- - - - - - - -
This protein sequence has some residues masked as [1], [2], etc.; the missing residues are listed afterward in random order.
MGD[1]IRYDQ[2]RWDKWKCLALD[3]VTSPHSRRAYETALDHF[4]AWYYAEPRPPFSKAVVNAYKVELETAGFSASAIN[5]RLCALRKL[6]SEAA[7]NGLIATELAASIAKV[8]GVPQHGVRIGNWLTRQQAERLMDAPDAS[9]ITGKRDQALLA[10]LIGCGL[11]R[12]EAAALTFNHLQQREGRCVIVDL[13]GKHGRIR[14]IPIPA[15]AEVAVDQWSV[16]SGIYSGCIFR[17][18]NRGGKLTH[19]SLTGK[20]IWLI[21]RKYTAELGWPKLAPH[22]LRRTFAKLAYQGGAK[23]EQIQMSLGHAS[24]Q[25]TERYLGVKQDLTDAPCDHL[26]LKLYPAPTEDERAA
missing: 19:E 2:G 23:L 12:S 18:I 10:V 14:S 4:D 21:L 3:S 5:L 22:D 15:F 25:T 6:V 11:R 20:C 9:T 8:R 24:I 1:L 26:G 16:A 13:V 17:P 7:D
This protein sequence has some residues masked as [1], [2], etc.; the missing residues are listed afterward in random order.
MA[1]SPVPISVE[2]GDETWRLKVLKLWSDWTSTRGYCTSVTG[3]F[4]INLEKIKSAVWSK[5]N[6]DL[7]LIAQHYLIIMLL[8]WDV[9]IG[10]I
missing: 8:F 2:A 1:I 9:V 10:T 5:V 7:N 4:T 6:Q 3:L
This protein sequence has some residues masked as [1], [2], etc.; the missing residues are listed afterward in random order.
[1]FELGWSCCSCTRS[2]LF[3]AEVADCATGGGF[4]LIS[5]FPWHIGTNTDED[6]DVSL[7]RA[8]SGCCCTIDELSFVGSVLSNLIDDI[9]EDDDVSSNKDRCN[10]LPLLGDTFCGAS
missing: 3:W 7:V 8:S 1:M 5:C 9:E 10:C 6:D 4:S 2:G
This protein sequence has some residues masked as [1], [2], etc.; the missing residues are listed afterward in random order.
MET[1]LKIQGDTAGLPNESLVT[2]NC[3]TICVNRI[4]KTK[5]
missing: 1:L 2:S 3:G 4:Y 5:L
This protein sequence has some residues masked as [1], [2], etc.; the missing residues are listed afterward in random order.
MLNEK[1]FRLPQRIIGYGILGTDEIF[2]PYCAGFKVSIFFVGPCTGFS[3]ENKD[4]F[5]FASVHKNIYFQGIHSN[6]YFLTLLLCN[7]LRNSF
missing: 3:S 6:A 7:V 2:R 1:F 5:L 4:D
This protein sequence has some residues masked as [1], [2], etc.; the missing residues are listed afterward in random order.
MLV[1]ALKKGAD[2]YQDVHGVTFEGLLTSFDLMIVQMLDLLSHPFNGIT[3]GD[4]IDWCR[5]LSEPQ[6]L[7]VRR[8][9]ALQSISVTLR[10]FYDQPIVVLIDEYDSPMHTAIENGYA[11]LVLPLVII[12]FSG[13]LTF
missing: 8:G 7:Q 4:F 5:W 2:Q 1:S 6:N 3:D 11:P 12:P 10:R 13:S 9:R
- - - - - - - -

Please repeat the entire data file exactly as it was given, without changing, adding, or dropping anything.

This protein sequence has some residues masked as [1], [2], etc.; the missing residues are listed afterward in random order.
MGD[1]IRYDQ[2]RWDKWKCLALD[3]VTSPHSRRAYETALDHF[4]AWYYAEPRPPFSKAVVNAYKVELETAGFSASAIN[5]RLCALRKL[6]SEAA[7]NGLIATELAASIAKV[8]GVPQHGVRIGNWLTRQQAERLMDAPDAS[9]ITGKRDQALLA[10]LIGCGL[11]R[12]EAAALTFNHLQQREGRCVIVDL[13]GKHGRIR[14]IPIPA[15]AEVAVDQWSV[16]SGIYSGCIFR[17][18]NRGGKLTH[19]SLTGK[20]IWLI[21]RKYTAELGWPKLAPH[22]LRRTFAKLAYQGGAK[23]EQIQMSLGHAS[24]Q[25]TERYLGVKQDLTDAPCDHL[26]LKLYPAPTEDERAA
missing: 19:E 2:G 23:L 12:S 18:I 10:V 14:S 4:D 21:L 3:S 5:L 22:D 15:F 25:T 6:V 11:R 20:C 9:T 8:R 24:I 1:L 26:G 16:A 13:V 17:P 7:D
This protein sequence has some residues masked as [1], [2], etc.; the missing residues are listed afterward in random order.
MA[1]SPVPISVE[2]GDETWRLKVLKLWSDWTSTRGYCTSVTG[3]F[4]INLEKIKSAVWSK[5]N[6]DL[7]LIAQHYLIIMLL[8]WDV[9]IG[10]I
missing: 8:F 2:A 1:I 9:V 10:T 5:V 7:N 4:T 6:Q 3:L
This protein sequence has some residues masked as [1], [2], etc.; the missing residues are listed afterward in random order.
[1]FELGWSCCSCTRS[2]LF[3]AEVADCATGGGF[4]LIS[5]FPWHIGTNTDED[6]DVSL[7]RA[8]SGCCCTIDELSFVGSVLSNLIDDI[9]EDDDVSSNKDRCN[10]LPLLGDTFCGAS
missing: 3:W 7:V 8:S 1:M 5:C 9:E 10:C 6:D 4:S 2:G
This protein sequence has some residues masked as [1], [2], etc.; the missing residues are listed afterward in random order.
MET[1]LKIQGDTAGLPNESLVT[2]NC[3]TICVNRI[4]KTK[5]
missing: 1:L 2:S 3:G 4:Y 5:L
This protein sequence has some residues masked as [1], [2], etc.; the missing residues are listed afterward in random order.
MLNEK[1]FRLPQRIIGYGILGTDEIF[2]PYCAGFKVSIFFVGPCTGFS[3]ENKD[4]F[5]FASVHKNIYFQGIHSN[6]YFLTLLLCN[7]LRNSF
missing: 3:S 6:A 7:V 2:R 1:F 5:L 4:D
This protein sequence has some residues masked as [1], [2], etc.; the missing residues are listed afterward in random order.
MLV[1]ALKKGAD[2]YQDVHGVTFEGLLTSFDLMIVQMLDLLSHPFNGIT[3]GD[4]IDWCR[5]LSEPQ[6]L[7]VRR[8][9]ALQSISVTLR[10]FYDQPIVVLIDEYDSPMHTAIENGYA[11]LVLPLVII[12]FSG[13]LTF
missing: 8:G 7:Q 4:F 5:W 2:Q 1:S 6:N 3:D 11:P 12:P 10:R 13:S 9:R